Talking openly about impeachment, congressional Democrats led by House Minority Leader Dick Gephardt are distancing themselves from President Clinton and the Monica Lewinsky affair.

"It was wrong and it was reprehensible," Gephardt said Tuesday of Clinton's relationship with the former White House intern. Democrats don't want the sordid case to sabotage their fall election campaigns.Opening a three-day tour of close House races, the Missouri lawmaker pledged that Democrats won't blindly defend their president if impeachment proceedings are warranted.

"I think it's important for us to not be out there saying he's guilty of impeachment or not, as if we know," Gephardt said in an interview.

He declined to defend the president on central questions: Did Clinton ask Lewinsky to lie? Did he obstruct justice by trying to cover up the affair?

Gephardt said those questions will be answered after a careful review of prosecutor Kenneth Starr's report to Congress.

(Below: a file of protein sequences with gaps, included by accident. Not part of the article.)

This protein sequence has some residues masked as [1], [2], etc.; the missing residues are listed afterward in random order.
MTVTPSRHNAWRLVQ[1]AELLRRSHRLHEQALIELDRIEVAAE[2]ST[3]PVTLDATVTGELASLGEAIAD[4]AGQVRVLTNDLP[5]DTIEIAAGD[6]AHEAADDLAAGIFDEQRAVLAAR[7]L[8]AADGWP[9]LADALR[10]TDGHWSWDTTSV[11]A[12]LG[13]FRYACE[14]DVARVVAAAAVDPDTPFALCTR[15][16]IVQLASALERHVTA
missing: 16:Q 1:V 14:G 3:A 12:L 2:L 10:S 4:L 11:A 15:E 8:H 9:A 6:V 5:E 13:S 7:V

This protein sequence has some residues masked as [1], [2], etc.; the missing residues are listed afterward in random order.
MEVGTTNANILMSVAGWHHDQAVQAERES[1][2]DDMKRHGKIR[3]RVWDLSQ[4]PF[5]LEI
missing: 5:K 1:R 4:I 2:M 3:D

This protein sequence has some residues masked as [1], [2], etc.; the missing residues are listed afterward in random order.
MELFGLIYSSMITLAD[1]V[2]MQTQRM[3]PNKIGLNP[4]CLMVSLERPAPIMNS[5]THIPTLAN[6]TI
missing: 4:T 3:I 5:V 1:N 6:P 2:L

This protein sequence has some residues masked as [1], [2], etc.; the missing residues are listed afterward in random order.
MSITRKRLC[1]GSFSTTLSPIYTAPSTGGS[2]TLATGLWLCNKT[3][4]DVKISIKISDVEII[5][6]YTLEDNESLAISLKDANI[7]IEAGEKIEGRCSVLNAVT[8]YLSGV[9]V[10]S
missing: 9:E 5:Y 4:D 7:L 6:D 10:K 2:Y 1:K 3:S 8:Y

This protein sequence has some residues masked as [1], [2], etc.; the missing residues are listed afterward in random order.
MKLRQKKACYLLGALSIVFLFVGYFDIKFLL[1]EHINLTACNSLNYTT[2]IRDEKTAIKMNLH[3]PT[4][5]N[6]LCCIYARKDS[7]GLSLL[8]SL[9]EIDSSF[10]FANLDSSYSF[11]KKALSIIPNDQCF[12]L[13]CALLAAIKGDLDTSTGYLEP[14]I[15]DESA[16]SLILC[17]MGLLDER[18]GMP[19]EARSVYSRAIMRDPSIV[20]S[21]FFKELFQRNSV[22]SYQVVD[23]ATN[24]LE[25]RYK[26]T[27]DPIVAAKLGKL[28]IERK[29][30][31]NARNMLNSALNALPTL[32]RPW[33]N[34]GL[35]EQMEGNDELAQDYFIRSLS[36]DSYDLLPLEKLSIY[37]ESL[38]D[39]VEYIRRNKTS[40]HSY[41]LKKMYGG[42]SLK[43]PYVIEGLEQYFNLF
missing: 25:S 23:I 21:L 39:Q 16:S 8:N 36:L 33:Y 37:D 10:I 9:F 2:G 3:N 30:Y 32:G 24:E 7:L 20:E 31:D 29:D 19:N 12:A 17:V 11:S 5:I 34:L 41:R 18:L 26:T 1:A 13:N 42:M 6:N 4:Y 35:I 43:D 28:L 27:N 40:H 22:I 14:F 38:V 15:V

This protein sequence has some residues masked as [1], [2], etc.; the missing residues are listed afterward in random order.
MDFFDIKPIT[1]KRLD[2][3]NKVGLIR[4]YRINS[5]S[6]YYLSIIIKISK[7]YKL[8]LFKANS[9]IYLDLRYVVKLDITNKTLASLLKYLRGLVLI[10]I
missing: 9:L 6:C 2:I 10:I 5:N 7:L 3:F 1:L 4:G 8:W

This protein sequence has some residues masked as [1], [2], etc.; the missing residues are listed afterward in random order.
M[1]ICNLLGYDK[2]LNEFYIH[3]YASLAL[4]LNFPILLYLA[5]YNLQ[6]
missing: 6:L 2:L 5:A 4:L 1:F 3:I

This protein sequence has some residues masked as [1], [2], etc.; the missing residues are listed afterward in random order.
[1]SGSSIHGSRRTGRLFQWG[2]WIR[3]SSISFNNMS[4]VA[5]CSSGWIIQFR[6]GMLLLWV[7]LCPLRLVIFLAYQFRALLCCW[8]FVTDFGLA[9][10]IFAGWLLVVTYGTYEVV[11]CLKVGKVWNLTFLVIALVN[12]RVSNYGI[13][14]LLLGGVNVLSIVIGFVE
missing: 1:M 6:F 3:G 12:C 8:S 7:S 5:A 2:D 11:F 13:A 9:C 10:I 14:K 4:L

He even mused about the aftereffects of a president's removal from office. It would be rough on the nation, Gephardt said, but "this is also a strong country and we have strong processes."

Aides said the remarks reflected a growing feeling among Democrats that they are no longer willing to take Clinton's word at face value - not after being told for seven months that the president didn't have sex with Lewinsky.

It also underscores the Democrats' determination to avoid being linked to Clinton in competitive House races, where any hint of scandal could cost them a cherished seat.

And Tuesday's pledge may make Gephardt and his fellow Democrats look more credible and less partisan if they decide later to mount a defense for Clinton.

Gephardt had talked with fellow Democrats all day Monday and came away convinced that the greatest fear is the unknown; Democrats don't know what Starr's investigation has uncovered.

After Clinton's speech last week in which he admitted an inappropriate relationship with Lewinsky, the White House had asked Democratic lawmakers to quickly declare the controversy over. That didn't happen, and Gephardt's new comments suggested the president's party will be guided more by Starr's report than Clinton's word.

In Denver, Colorado Gov. Roy Romer, the Democratic Party chairman, told The Washington Post that Clinton's speech was inadequate and that the president must address the issue again.